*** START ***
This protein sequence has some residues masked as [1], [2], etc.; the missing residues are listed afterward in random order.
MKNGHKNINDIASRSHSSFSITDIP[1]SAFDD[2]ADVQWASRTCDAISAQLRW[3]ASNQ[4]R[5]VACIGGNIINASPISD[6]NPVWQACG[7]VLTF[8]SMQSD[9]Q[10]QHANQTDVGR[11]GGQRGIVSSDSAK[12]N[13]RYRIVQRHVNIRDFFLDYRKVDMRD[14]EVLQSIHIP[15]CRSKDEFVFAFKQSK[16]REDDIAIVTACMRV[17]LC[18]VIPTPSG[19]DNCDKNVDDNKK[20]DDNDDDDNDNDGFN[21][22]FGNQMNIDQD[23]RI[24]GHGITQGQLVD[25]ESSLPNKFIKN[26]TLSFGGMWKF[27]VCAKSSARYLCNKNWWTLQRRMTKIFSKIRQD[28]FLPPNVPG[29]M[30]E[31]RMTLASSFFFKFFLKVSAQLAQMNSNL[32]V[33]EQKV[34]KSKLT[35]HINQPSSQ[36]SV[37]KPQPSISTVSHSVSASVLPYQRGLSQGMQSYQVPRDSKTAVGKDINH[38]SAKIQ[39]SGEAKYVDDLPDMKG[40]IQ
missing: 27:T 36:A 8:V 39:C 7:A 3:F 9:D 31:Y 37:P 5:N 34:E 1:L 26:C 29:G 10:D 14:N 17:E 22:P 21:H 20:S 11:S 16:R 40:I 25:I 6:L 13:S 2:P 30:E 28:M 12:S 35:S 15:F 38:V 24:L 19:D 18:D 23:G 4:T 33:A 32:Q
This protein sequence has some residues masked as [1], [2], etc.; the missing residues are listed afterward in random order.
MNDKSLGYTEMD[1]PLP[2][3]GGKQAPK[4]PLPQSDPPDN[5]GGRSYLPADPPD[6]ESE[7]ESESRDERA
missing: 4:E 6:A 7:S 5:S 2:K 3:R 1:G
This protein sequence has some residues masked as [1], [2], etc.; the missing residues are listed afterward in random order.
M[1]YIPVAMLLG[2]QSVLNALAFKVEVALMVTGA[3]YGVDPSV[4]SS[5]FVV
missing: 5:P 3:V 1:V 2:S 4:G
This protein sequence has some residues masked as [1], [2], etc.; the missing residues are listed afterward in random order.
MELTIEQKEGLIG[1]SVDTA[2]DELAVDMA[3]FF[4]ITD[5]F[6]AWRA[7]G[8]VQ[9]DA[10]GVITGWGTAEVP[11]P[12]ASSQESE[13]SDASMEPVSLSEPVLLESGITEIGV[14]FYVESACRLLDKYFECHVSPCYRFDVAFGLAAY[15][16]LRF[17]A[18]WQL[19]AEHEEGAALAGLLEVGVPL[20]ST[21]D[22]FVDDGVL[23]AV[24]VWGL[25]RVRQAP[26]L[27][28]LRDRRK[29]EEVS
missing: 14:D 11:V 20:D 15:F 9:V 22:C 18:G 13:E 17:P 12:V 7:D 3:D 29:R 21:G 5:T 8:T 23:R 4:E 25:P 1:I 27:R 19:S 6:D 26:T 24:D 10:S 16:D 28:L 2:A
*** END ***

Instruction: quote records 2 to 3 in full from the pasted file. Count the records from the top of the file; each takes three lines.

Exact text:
This protein sequence has some residues masked as [1], [2], etc.; the missing residues are listed afterward in random order.
MNDKSLGYTEMD[1]PLP[2][3]GGKQAPK[4]PLPQSDPPDN[5]GGRSYLPADPPD[6]ESE[7]ESESRDERA
missing: 4:E 6:A 7:S 5:S 2:K 3:R 1:G
This protein sequence has some residues masked as [1], [2], etc.; the missing residues are listed afterward in random order.
M[1]YIPVAMLLG[2]QSVLNALAFKVEVALMVTGA[3]YGVDPSV[4]SS[5]FVV
missing: 5:P 3:V 1:V 2:S 4:G